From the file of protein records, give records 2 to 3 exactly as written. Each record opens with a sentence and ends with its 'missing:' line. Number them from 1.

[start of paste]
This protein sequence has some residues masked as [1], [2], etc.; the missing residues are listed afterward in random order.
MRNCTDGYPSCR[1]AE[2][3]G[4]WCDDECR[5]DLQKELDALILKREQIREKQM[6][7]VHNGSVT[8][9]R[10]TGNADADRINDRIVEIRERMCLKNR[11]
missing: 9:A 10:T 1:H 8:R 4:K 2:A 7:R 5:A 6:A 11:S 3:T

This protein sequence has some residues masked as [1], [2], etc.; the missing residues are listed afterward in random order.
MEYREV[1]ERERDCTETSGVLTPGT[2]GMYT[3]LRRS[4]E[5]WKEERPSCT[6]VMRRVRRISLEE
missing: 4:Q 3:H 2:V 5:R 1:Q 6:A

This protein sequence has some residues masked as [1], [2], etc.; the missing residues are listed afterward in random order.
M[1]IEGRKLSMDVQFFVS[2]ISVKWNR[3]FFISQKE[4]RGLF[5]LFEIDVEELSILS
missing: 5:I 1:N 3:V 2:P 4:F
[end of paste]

This protein sequence has some residues masked as [1], [2], etc.; the missing residues are listed afterward in random order.
MEYREV[1]ERERDCTETSGVLTPGT[2]GMYT[3]LRRS[4]E[5]WKEERPSCT[6]VMRRVRRISLEE
missing: 4:Q 3:H 2:V 5:R 1:Q 6:A

This protein sequence has some residues masked as [1], [2], etc.; the missing residues are listed afterward in random order.
M[1]IEGRKLSMDVQFFVS[2]ISVKWNR[3]FFISQKE[4]RGLF[5]LFEIDVEELSILS
missing: 5:I 1:N 3:V 2:P 4:F